This is an interesting book with the perspective of a unique person that ultimately falters because of the blind spots of the author. 

Esther Wojcicki was a Journalism and English teacher at Palo Alto High School from the 1980s until 2020. She also raised three very successful daughters in Palo Alto during the early days of Silicon Valley. Her daughters; Susan Wojcicki the CEO of YouTube, Anne Wojcicki the CEO and founder of 23andMe, and Janet Wojcicki a professor of pediatrics at UCSF, are undeniably interesting people. And Wojcicki uses their success as a demonstration that her style of parenting works. In fact, to some degree she takes credit for their success as well the success of the students who filled her classes during the 80’s and 90’s. A class conveniently located in the heart of Silicon Valley. She does not mention the role that location and luck played in her, her daughters, and all of her various students’ successes. Susan rented her garage because she needed the money and the founders of Google used it to start the company. Anne made connections in the Valley, started her company in 2006, and then married Sergey Brin a year later. She name drops a dozen now-famous students who likely succeeded more because of their location and their parents socio-economic status than because they took her class in the 90’s. The stories that she tells about herself or her children are glowing and somewhat empty anecdotes that feel like Thomas Kinkade paintings more than deep revelations about how to teach and parent. There are some good insights here, but they are crowded out by a sense of self congratulation and comfort food reading.

In spite of that, Wojcicki has some good ideas. She tells anecdotal stories about her students and her daughters that are meant to highlight her mnemonic TRICK: Trust, Respect, Independence, Collaboration, and Kindness. The chapters in the book deals with these qualities, with some extra chapters on grit and modeling behavior which detail why she thinks they are important.

The strongest chapters were those on trust and collaboration. She focuses on how collaboration worked when she taught her journalism students the importance in teaching everyone how to work together. Although the book was written in 2018, when she was still a classroom teacher, her message was especially relevant in the COVID era. Her chapter on trust takes issue with helicopter parenting and the inability to trust their children to find and follow their own passions.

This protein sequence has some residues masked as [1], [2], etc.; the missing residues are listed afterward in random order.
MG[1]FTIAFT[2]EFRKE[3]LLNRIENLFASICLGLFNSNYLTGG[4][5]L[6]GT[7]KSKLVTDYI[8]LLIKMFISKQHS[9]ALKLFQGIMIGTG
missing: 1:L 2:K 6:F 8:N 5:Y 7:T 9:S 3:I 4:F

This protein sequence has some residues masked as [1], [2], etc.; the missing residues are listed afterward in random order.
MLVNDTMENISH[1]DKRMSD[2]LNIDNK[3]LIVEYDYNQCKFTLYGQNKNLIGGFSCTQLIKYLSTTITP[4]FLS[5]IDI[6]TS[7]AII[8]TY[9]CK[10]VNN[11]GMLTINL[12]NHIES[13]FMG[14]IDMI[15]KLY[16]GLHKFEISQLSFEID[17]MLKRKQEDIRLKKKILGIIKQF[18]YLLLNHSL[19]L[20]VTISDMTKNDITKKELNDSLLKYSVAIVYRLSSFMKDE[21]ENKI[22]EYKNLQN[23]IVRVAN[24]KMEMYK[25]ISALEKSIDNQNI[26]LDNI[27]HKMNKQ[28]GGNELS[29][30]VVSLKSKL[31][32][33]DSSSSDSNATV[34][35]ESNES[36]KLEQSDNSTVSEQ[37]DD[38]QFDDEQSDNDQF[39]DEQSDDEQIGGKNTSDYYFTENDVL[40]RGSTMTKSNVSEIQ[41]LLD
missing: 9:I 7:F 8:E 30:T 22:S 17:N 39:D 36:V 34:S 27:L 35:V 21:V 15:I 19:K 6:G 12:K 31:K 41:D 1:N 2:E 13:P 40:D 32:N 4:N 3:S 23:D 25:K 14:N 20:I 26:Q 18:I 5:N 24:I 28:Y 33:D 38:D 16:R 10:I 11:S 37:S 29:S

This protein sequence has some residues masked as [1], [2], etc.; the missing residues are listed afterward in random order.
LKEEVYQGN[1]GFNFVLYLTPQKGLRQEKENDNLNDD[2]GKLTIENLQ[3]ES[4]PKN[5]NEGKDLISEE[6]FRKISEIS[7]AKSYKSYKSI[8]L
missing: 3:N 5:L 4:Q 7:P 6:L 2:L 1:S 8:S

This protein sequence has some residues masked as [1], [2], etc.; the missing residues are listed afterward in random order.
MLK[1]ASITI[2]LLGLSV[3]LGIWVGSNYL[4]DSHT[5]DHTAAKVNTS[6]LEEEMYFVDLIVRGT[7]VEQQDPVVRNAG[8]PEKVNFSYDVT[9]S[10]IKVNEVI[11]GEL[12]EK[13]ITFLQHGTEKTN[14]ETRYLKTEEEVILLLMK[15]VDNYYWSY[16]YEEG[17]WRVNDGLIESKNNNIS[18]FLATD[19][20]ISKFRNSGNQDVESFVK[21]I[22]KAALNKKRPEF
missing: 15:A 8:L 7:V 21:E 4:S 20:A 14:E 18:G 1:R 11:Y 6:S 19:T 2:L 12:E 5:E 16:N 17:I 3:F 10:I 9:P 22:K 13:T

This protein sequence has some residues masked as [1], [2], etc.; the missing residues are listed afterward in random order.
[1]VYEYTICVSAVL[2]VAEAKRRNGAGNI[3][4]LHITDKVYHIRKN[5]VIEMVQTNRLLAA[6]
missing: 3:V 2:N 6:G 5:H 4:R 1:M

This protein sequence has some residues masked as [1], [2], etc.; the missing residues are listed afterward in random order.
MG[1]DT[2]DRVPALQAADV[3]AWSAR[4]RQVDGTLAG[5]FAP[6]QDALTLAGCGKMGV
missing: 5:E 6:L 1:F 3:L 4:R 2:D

But my biggest problem with this book is that the author provides no scientific data to back up her assertions. Some of her points do have scientific backing, but the relevant studies won’t be found in the pages of this book. Anecdotal evidence can provide powerful illustrations of your point, but if the basis is not peer reviewed science the points are just ideas that sound convincing. She named the book “How to Raise Successful People” but almost any scientific study would find that the main contributor to the successful people named in her book was being born in Silicon Valley between 1965 and 1995.

Wojcicki raised her kids in an environment of massive technological financial change but she downplays the role technology will play in the future of teaching and the future of parenting. She rails against too many computer games, cell phones and too much internet even though two of her daughters are intimately involved with technology, and at least Susan makes money primarily by trying to increase video consumption on the phone. She complains about how easy divorce has gotten even though one of her daughters was involved with a infamous divorce from Sergey Brin. Children are being raised in an entirely different landscape than the one Esther was raised in or the one she raised her children in. She repeats disproven theories like the idea that computer games perpetuate violence when it is so  well  documented that it shouldn’t be in doubt.

There are many science based books about how to raise people that may be a better choice than this book. The important points that you should encourage independence and self-reliance in children, do not outweigh the rest of my issues with the book or the author.

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